Free home fire
safety survey can save your life
By Pat Copeland
sun staff writer
ANNA MARIA The first thing firefighters saw
was the house number dangling from a yard sculpture.
"There is a city ordinance that tells you what
size the letters must be," explained Captain
Kurt Lathrop, deputy fire marshal for the West Manatee
Fire & Rescue District, as he pointed to the illegal
house number display. "It must be visible from
the street. If were driving down the street
in the middle of the night, we need to be able to
"Come home from different directions and see
how it looks," firefighter Brian Gaskill advised.
"Decide where you can see it best."
My husband and I were a few minutes into a free home
fire safety survey offered by the fire district and
already busted. We hoped we fared better as the survey
"We just make recommendations to make your home
safer," Lt. Jeff Lonzo stressed. "We dont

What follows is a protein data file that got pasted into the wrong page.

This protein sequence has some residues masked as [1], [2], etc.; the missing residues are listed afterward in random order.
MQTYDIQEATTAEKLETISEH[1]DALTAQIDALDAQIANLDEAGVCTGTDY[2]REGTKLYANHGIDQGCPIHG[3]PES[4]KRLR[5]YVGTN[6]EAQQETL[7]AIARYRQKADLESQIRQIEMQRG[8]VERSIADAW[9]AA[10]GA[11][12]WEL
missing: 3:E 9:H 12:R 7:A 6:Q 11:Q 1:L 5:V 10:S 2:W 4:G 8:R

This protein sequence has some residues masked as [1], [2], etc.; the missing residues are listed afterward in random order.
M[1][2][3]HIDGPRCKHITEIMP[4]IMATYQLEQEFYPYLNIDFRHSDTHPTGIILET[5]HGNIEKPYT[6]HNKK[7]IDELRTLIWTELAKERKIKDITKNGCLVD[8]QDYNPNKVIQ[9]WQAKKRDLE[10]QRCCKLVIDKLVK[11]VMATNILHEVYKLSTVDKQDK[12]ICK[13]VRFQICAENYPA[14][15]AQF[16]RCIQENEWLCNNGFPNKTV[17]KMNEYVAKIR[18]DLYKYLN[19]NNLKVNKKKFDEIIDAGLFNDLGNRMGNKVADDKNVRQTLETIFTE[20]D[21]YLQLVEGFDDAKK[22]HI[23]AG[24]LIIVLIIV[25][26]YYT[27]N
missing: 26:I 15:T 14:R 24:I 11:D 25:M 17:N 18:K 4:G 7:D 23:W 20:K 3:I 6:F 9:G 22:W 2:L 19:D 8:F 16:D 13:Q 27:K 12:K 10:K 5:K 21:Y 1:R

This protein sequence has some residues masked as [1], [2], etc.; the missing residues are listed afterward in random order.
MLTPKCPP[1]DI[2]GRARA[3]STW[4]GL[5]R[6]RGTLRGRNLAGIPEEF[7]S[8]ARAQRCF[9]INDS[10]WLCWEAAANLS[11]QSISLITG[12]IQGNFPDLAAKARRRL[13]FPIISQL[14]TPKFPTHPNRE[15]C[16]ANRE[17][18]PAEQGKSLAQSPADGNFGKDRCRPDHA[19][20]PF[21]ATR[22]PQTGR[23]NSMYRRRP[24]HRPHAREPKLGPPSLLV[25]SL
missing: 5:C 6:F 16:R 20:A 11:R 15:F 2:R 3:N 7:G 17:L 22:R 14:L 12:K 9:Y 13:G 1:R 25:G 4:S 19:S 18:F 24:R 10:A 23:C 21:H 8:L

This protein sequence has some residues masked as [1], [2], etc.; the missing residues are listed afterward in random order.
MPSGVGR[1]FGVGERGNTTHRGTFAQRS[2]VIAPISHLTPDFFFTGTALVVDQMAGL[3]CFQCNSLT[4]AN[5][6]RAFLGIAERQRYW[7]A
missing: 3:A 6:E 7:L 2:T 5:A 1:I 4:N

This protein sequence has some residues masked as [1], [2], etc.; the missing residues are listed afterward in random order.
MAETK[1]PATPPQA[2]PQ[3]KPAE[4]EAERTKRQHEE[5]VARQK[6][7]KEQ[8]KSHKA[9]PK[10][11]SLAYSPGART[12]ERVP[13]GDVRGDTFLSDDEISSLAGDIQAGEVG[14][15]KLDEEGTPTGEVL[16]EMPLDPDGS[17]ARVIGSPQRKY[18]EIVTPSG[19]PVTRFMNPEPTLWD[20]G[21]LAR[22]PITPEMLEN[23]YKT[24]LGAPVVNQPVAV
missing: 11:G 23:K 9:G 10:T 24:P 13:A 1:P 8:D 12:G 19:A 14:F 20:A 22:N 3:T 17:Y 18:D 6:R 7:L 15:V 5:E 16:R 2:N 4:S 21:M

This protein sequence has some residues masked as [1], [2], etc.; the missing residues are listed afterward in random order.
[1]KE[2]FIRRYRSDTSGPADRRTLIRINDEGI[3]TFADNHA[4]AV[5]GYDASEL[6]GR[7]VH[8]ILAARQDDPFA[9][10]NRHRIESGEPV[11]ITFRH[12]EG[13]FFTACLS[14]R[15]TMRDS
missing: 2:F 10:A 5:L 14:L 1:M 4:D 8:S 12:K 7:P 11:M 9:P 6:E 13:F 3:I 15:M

report anybody for anything."
"We offer these surveys to the public so we can
look for hazards and electrical problems that could
cause us to come back (to fight a fire)," Captain
Ernie Cave, public education coordinator, said. "You
are under no obligation to comply with what we suggest
because you are inviting us into your home to make
The next thing firefighters looked at was the breaker
box mounted on the outside of the house. It passed
muster, but Lonzo said if you have any open slots
in the box that do not have fuses in them, install
a blank or someone could get shocked reaching into
an open slot.
The door lock was next, and Lathrop pointed out that
it was a keyed deadbolt and the key was in the inside
lock, as he recommends. If the key is in the lock
or on a string hanging from the inside of the door,